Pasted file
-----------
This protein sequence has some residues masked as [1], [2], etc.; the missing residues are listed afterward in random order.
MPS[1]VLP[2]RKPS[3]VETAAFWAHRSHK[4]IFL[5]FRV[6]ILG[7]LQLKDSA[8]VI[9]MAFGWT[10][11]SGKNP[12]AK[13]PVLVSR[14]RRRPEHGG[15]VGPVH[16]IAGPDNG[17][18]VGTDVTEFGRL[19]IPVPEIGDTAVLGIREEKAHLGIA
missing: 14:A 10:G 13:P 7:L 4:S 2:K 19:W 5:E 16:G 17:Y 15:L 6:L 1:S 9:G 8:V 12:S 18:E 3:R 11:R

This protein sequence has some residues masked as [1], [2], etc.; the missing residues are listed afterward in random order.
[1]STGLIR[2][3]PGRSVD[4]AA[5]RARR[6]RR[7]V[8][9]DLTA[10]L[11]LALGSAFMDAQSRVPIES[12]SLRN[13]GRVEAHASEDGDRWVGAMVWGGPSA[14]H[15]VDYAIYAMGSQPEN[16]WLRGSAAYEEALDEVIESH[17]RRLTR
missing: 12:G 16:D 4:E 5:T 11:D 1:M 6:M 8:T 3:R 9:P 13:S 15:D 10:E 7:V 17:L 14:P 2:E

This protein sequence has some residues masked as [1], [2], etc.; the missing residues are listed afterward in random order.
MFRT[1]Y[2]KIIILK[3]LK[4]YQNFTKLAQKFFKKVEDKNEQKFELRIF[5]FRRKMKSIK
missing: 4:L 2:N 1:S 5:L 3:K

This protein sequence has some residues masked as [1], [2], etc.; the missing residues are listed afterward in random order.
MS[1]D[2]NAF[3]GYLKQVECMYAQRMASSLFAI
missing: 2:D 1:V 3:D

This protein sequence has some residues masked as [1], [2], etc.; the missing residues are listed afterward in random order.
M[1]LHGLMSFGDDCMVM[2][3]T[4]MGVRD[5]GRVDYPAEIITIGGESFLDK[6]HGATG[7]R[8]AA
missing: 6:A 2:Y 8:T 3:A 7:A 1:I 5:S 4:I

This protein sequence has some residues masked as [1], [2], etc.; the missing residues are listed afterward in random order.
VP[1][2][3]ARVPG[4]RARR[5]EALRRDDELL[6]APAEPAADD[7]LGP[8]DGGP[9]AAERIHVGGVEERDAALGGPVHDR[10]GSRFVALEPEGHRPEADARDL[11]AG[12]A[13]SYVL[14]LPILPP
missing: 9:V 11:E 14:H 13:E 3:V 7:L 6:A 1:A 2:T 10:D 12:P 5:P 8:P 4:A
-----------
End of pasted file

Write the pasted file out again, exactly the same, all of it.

This protein sequence has some residues masked as [1], [2], etc.; the missing residues are listed afterward in random order.
MPS[1]VLP[2]RKPS[3]VETAAFWAHRSHK[4]IFL[5]FRV[6]ILG[7]LQLKDSA[8]VI[9]MAFGWT[10][11]SGKNP[12]AK[13]PVLVSR[14]RRRPEHGG[15]VGPVH[16]IAGPDNG[17][18]VGTDVTEFGRL[19]IPVPEIGDTAVLGIREEKAHLGIA
missing: 14:A 10:G 13:P 7:L 4:S 2:K 19:W 5:E 16:G 17:Y 15:L 6:L 1:S 9:G 8:V 12:S 18:E 3:R 11:R

This protein sequence has some residues masked as [1], [2], etc.; the missing residues are listed afterward in random order.
[1]STGLIR[2][3]PGRSVD[4]AA[5]RARR[6]RR[7]V[8][9]DLTA[10]L[11]LALGSAFMDAQSRVPIES[12]SLRN[13]GRVEAHASEDGDRWVGAMVWGGPSA[14]H[15]VDYAIYAMGSQPEN[16]WLRGSAAYEEALDEVIESH[17]RRLTR
missing: 12:G 16:D 4:E 5:T 11:D 1:M 6:M 8:T 3:R 9:P 13:S 15:D 10:E 7:V 17:L 14:P 2:E

This protein sequence has some residues masked as [1], [2], etc.; the missing residues are listed afterward in random order.
MFRT[1]Y[2]KIIILK[3]LK[4]YQNFTKLAQKFFKKVEDKNEQKFELRIF[5]FRRKMKSIK
missing: 4:L 2:N 1:S 5:L 3:K

This protein sequence has some residues masked as [1], [2], etc.; the missing residues are listed afterward in random order.
MS[1]D[2]NAF[3]GYLKQVECMYAQRMASSLFAI
missing: 2:D 1:V 3:D

This protein sequence has some residues masked as [1], [2], etc.; the missing residues are listed afterward in random order.
M[1]LHGLMSFGDDCMVM[2][3]T[4]MGVRD[5]GRVDYPAEIITIGGESFLDK[6]HGATG[7]R[8]AA
missing: 6:A 2:Y 8:T 3:A 7:A 1:I 5:S 4:I

This protein sequence has some residues masked as [1], [2], etc.; the missing residues are listed afterward in random order.
VP[1][2][3]ARVPG[4]RARR[5]EALRRDDELL[6]APAEPAADD[7]LGP[8]DGGP[9]AAERIHVGGVEERDAALGGPVHDR[10]GSRFVALEPEGHRPEADARDL[11]AG[12]A[13]SYVL[14]LPILPP
missing: 9:V 11:E 14:H 13:E 3:V 7:L 6:A 1:A 2:T 10:D 12:P 5:P 8:P 4:A